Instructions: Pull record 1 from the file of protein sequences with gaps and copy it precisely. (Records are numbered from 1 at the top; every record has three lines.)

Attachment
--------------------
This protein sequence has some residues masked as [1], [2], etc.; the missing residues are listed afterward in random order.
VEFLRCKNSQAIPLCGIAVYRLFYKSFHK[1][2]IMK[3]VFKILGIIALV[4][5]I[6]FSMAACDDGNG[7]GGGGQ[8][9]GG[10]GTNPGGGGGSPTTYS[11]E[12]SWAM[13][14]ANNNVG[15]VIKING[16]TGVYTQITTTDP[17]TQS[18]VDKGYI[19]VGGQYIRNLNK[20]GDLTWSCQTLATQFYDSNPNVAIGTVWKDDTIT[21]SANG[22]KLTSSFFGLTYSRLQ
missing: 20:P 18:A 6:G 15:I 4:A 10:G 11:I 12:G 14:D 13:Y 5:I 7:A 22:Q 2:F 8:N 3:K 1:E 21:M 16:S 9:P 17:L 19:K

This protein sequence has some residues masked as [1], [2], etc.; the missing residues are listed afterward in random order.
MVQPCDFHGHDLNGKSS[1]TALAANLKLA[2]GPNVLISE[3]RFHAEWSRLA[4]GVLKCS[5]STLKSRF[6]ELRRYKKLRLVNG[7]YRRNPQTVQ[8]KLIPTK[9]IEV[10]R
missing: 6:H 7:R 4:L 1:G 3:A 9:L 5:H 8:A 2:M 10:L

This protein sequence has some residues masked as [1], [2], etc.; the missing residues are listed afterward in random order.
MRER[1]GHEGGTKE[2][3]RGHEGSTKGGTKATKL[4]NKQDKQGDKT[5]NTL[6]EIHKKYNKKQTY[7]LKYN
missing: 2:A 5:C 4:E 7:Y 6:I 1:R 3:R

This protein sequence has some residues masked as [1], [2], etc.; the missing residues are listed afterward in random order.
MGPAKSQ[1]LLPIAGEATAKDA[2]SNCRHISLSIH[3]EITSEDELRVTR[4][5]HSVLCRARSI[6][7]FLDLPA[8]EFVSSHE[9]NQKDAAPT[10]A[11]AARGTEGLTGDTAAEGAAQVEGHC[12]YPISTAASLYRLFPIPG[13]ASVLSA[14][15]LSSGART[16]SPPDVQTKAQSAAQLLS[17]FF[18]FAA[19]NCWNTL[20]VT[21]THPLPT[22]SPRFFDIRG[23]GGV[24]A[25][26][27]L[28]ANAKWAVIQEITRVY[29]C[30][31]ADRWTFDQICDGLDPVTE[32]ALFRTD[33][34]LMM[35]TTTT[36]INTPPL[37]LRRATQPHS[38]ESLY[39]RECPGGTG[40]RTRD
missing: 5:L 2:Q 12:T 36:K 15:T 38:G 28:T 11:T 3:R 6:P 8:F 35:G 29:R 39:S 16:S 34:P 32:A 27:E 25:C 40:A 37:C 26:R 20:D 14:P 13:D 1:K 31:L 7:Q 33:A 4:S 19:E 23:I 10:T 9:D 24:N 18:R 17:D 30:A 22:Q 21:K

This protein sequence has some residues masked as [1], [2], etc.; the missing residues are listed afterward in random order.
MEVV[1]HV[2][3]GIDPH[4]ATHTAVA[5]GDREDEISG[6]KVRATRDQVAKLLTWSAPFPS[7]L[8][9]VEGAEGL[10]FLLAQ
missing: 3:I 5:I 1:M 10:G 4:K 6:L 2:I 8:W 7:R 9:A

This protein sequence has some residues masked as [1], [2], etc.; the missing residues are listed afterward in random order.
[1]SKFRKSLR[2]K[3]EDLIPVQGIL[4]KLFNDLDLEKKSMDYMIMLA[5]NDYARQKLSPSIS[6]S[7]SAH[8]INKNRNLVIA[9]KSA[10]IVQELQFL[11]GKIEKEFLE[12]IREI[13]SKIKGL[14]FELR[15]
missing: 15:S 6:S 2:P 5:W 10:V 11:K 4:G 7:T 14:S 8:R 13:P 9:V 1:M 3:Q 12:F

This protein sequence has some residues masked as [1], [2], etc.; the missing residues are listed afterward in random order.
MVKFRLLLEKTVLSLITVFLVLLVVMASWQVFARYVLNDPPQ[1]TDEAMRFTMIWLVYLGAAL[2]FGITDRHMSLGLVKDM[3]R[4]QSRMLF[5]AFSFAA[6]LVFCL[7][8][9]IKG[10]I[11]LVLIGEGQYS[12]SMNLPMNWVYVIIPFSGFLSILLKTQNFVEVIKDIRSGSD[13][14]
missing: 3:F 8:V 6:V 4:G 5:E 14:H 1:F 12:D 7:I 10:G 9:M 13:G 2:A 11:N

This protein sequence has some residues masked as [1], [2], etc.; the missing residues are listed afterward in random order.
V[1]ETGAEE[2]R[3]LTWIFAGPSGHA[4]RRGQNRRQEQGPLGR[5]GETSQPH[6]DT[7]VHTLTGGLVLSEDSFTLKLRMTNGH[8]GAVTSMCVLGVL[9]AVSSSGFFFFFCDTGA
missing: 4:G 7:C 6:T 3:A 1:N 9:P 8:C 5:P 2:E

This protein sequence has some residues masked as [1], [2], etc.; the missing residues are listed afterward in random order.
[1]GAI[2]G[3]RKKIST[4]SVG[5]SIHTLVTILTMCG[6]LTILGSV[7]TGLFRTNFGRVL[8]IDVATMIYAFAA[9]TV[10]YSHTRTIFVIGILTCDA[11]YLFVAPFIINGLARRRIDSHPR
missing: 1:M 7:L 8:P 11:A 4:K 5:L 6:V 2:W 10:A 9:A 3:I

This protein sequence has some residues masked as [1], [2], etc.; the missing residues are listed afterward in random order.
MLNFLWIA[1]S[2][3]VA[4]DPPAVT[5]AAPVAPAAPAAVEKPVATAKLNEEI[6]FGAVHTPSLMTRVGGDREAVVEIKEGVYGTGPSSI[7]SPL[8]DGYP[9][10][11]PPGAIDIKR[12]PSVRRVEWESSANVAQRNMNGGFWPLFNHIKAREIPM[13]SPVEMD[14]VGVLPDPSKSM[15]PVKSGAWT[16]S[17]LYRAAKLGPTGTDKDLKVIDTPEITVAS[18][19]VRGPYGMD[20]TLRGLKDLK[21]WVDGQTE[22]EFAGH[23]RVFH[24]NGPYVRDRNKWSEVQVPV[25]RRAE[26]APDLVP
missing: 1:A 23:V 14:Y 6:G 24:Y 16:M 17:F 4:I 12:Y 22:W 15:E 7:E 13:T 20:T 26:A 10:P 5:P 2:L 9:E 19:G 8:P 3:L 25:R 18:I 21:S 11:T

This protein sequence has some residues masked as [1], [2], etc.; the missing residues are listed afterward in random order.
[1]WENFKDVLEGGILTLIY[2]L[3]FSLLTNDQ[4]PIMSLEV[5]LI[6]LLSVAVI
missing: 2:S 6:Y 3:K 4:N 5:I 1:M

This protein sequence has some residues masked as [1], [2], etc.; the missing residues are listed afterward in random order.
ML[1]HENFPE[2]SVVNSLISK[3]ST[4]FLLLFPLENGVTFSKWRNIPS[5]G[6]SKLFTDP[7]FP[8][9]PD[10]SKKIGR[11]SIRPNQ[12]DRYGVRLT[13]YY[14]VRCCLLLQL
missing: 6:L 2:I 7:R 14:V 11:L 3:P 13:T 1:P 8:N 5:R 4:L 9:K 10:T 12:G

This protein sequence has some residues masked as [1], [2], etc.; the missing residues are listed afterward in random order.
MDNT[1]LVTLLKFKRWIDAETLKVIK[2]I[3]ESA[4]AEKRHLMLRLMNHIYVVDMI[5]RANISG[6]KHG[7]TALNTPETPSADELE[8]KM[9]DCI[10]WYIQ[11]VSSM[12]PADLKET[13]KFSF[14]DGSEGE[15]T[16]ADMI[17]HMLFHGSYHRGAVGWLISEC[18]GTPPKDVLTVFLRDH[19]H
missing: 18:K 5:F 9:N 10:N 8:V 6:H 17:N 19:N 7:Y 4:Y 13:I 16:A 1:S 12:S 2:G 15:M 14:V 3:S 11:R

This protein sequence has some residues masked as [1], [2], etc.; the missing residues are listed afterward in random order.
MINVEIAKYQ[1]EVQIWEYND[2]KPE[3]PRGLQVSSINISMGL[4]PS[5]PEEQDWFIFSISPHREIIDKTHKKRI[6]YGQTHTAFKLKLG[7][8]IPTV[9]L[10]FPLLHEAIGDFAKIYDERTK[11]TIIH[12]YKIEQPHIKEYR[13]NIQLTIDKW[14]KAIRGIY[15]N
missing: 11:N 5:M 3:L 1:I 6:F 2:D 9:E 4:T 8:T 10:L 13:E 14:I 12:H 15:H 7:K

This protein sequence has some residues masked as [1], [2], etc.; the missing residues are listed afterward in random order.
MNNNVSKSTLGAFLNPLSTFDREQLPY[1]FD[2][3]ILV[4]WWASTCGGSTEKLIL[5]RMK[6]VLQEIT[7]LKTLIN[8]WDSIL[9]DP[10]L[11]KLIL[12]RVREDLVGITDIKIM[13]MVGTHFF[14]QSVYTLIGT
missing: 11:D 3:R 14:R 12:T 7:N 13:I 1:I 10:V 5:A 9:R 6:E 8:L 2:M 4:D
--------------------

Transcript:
This protein sequence has some residues masked as [1], [2], etc.; the missing residues are listed afterward in random order.
VEFLRCKNSQAIPLCGIAVYRLFYKSFHK[1][2]IMK[3]VFKILGIIALV[4][5]I[6]FSMAACDDGNG[7]GGGGQ[8][9]GG[10]GTNPGGGGGSPTTYS[11]E[12]SWAM[13][14]ANNNVG[15]VIKING[16]TGVYTQITTTDP[17]TQS[18]VDKGYI[19]VGGQYIRNLNK[20]GDLTWSCQTLATQFYDSNPNVAIGTVWKDDTIT[21]SANG[22]KLTSSFFGLTYSRLQ
missing: 20:P 18:A 6:G 15:I 4:A 10:G 11:I 12:G 14:D 13:Y 5:I 7:A 22:Q 2:F 8:N 3:K 1:E 21:M 16:S 9:P 17:L 19:K